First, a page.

It is clear that such guidance is sorely needed. Previous studies have shown that pediatricians have not been successful at having conversations with their patients about sexuality. One study found that one in three adolescents did not receive any information about sexuality from their pediatrician during health maintenance visits, and those conversations that did occur lasted less than 40 seconds, on average. Another analysis showed that, among sexually experienced adolescents, only a quarter of girls and one-fifth of boys had received information from a health-care provider about sexually transmitted infections or HIV in the last year. 

There are a number of factors at play preventing pediatricians from having these conversations. Beyond parental pushback and anti-choice resistance to comprehensive sex education, which Martha Kempner has covered in depth for Rewire, doctor visits are often limited in time and are not usually scheduled to allow for the kind of discussion needed to build a doctor-patient relationship that would be conducive to providing sexuality education. Doctors also may not get needed in-depth training to initiate and sustain these important, ongoing conversations with patients and their families.

The report notes that children and adolescents prefer a pediatrician who is nonjudgmental and comfortable discussing sexuality, answering questions and addressing concerns, but these interpersonal skills must be developed and honed through clinical training and practice. In order to fully implement the AAP’s recommendations, medical school curricula and residency training programs would need to devote time to building new doctors’ comfort with issues surrounding sexuality, interpersonal skills for navigating tough conversations, and knowledge and skills necessary for providing LGBTQ-friendly care.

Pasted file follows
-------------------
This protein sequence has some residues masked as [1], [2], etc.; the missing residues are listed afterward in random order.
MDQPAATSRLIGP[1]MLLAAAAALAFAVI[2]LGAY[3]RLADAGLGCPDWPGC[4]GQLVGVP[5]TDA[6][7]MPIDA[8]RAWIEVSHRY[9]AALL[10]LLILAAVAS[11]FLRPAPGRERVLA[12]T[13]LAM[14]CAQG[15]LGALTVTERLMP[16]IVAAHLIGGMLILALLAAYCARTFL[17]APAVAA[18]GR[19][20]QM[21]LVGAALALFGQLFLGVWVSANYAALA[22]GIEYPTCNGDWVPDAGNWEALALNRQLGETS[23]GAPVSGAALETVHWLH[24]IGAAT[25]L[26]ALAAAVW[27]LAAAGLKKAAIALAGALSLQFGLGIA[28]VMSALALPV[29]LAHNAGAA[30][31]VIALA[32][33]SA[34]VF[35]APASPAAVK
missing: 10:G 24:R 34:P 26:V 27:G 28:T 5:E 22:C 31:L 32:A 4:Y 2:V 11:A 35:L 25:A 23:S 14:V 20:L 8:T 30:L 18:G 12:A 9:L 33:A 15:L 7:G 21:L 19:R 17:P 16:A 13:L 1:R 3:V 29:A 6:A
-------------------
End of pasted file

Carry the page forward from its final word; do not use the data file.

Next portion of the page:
As AAP explains in the report, sex education should come from many sources—schools, communities, medical offices, and homes. It lays out what can be a powerful partnership between parents, doctors, and educators in providing the age-appropriate and truly comprehensive sexuality education that young people need and deserve. While medical systems will need to evolve to address the challenges outlined above, there are several things I recommend parents and educators do to reinforce AAP’s guidance.

Parents and Caregivers: 

  • When selecting a pediatrician for your child, ask potential doctors about their approach to sexuality education. Make sure your doctor knows that you want your child to receive comprehensive, medically accurate information about a range of issues pertaining to sexuality and sexual health.
  • Talk with your child at home about sex and sexuality. Before a doctor’s visit, help your child prepare by encouraging them to think about any questions they may have for the doctor about their body, sexual feelings, or personal safety. After the visit, check in with your child to make sure their questions were answered.
  • Find out how your child’s school approaches sexuality education. Make sure school administrators, teachers, and school board members know that you support age-appropriate, comprehensive sex education that will complement the information provided by you and your child’s pediatrician.

School Staff and Educators: 

  • Maintain a referral list of pediatricians for parents to consult. When screening doctors for inclusion on the list, ask them how they approach sexuality education with patients and their families.